Lately, I’ve been re-reading the Greek Bible (a.k.a. “The New Testament”) while listening to Prof. Luke Timothy Johnson’s lecture course, Jesus and the Gospels. Johnson is a believer, unlike Bart Ehrman. But he’s a scholarly, thinking Roman Catholic — not a knee-jerk Biblical literalist. So I’m enjoying the course far more than expected.
When William Stoddard recommended the poem “The Disciple” by Rudyard Kipling on another comment thread, I was intrigued! Better yet, I was not disappointed on reading the poem.
The Disciple Rudyard Kipling
He that hath a Gospel To loose upon Mankind, Though he serve it utterly– Body, soul and mind– Though he go to Calvary Daily for its gain– It is His Disciple Shall make his labour vain.
He that hath a Gospel For all earth to own– Though he etch it on the steel, Or carve it on the stone– Not to be misdoubted Through the after-days– It is His Disciple Shall read it many ways.
It is His Disciple (Ere Those Bones are dust ) Who shall change the Charter, Who shall split the Trust– Amplify distinctions, Rationalize the Claim; Preaching that the Master Would have done the same.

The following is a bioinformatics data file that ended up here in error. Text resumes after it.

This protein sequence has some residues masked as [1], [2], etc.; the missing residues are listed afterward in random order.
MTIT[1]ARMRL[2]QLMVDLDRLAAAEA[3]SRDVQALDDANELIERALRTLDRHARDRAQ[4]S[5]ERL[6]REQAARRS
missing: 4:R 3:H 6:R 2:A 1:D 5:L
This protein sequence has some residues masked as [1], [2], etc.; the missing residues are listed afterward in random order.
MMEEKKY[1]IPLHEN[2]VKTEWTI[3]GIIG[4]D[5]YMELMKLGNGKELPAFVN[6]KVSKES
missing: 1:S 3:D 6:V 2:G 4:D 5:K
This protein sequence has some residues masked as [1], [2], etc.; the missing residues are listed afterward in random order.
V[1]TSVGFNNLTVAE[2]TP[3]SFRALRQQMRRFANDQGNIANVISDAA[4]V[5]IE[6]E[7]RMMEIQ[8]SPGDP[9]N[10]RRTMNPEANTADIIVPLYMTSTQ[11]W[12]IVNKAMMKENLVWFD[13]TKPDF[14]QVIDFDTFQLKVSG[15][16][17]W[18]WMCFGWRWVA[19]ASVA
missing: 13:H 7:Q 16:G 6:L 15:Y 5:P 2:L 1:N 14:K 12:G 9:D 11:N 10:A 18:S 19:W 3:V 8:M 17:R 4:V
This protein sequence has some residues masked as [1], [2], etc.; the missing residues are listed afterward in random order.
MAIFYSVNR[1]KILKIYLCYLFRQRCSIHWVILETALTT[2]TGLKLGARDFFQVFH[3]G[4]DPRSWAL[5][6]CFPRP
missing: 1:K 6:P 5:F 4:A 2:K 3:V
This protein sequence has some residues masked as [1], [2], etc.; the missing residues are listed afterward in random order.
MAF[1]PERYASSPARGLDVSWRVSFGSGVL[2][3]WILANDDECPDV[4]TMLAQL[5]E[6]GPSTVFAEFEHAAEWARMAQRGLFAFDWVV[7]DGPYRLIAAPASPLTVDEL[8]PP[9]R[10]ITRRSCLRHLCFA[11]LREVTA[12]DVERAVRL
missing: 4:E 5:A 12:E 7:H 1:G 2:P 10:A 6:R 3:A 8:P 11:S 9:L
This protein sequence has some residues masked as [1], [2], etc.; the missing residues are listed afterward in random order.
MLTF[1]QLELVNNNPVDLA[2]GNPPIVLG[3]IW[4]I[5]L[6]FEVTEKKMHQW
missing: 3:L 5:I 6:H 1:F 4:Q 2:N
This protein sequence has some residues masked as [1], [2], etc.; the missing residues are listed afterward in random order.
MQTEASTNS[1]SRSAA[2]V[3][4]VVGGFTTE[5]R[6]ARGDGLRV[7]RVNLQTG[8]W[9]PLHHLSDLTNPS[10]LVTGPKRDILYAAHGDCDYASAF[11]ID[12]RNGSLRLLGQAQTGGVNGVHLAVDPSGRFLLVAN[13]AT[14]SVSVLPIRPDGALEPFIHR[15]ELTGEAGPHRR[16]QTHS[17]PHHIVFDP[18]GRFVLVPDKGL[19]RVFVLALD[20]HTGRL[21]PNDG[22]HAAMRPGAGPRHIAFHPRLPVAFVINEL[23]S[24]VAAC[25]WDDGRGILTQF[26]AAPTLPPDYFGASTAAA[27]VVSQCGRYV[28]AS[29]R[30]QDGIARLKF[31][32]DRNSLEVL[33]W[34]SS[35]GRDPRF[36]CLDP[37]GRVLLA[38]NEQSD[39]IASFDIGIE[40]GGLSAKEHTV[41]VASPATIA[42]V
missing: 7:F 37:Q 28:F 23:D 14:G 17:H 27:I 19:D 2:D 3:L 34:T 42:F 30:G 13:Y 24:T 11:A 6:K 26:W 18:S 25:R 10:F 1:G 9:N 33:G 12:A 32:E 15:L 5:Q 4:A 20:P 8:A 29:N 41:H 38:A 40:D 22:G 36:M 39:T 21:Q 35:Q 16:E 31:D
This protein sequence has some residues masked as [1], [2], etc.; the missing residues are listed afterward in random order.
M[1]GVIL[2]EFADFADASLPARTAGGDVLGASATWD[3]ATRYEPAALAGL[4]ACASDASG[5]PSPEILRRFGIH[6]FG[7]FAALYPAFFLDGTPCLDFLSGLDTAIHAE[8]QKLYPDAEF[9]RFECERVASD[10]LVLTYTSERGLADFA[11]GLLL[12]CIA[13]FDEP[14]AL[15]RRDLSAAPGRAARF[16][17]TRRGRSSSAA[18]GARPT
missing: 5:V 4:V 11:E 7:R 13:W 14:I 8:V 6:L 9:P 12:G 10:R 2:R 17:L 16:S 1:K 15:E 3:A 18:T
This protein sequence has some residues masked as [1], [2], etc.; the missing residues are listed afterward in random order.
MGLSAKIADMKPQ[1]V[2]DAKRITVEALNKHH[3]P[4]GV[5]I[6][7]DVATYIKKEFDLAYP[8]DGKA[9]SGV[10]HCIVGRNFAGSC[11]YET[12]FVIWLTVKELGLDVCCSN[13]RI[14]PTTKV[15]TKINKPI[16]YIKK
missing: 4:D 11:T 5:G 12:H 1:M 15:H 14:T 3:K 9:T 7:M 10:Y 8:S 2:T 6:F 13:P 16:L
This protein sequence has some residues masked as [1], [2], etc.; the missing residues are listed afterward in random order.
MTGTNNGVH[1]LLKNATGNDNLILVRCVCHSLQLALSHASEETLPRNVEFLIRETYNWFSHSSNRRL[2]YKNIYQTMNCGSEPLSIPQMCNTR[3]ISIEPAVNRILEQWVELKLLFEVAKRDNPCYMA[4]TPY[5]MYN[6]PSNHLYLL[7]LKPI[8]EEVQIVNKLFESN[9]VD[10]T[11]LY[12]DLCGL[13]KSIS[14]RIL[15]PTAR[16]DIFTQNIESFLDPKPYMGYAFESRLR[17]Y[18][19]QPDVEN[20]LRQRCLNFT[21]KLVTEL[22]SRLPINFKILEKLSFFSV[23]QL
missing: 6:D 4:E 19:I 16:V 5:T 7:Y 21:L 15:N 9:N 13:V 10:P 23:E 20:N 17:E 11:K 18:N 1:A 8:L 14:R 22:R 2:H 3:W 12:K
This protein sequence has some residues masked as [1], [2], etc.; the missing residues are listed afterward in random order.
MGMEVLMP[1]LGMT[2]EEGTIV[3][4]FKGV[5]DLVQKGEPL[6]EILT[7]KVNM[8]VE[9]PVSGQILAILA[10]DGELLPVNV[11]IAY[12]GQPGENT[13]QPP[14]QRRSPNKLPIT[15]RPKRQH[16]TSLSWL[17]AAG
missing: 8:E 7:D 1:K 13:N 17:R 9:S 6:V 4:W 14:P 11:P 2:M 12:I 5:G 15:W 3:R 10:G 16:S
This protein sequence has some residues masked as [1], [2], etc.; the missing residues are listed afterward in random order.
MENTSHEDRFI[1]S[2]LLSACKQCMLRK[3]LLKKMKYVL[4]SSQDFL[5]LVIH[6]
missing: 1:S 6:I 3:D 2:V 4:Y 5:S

It is His Disciple Who shall tell us how Much the Master would have scrapped Had he lived till now– What he would have modified Of what he said before. It is His Disciple Shall do this and more….
He that hath a Gospel Whereby Heaven is won ( Carpenter, or cameleer, Or Maya’s dreaming son ), Many swords shell pierce Him, Mingling blood with gall; But His Own Disciple Shall wound Him worst of all!
In the years that I’ve been studying the history and texts of early Christianity, I’ve grown to love and appreciate the Gospels as literature. They’re rich, complex, and philosophical. I’ve also developed some sympathy for Jesus — as much as I disagree with every bit of his preaching — because his message was so quickly and wildly distorted by his followers. To use Bart Ehrman’s language, there’s a gap between the religion proclaimed by Jesus and the religion about Jesus. And it’s huge.